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Mimic of the Green Fluorescent Protein β‑Barrel: Photophysics and Dynamics of Confined Chromophores Defined by a Rigid Porous Scaffold

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posted on 18.02.2015, 00:00 by Derek E. Williams, Ekaterina A. Dolgopolova, Perry J. Pellechia, Andrei Palukoshka, Thomas J. Wilson, Rui Tan, Josef M. Maier, Andrew B. Greytak, Mark D. Smith, Jeanette A. Krause, Natalia B. Shustova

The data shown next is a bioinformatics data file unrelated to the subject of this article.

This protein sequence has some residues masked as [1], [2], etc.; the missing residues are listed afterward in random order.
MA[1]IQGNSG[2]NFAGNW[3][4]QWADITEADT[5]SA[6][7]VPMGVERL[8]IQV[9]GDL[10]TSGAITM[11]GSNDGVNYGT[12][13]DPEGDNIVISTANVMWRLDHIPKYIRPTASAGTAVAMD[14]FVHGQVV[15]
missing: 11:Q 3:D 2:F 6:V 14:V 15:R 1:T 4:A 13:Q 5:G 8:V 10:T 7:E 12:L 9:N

Chromophores with a benzylidene imidazolidinone core define the emission profile of commonly used biomarkers such as the green fluorescent protein (GFP) and its analogues. In this communication, artificially engineered porous scaffolds have been shown to mimic the protein β-barrel structure, maintaining green fluorescence response and conformational rigidity of GFP-like chromophores. In particular, we demonstrated that the emission maximum in our artificial scaffolds is similar to those observed in the spectra of the natural GFP-based systems. To correlate the fluorescence response with a structure and perform a comprehensive analysis of the prepared photoluminescent scaffolds, 13C cross-polarization magic angle spinning solid-state (CP-MAS) NMR spectroscopy, powder and single-crystal X-ray diffraction, and time-resolved fluorescence spectroscopy were employed. Quadrupolar spin–echo solid-state 2H NMR spectroscopy, in combination with theoretical calculations, was implemented to probe low-frequency vibrational dynamics of the confined chromophores, demonstrating conformational restrictions imposed on the coordinatively trapped chromophores. Because of possible tunability of the introduced scaffolds, these studies could foreshadow utilization of the presented approach toward directing a fluorescence response in artificial GFP mimics, modulating a protein microenvironment, and controlling nonradiative pathways through chromophore dynamics.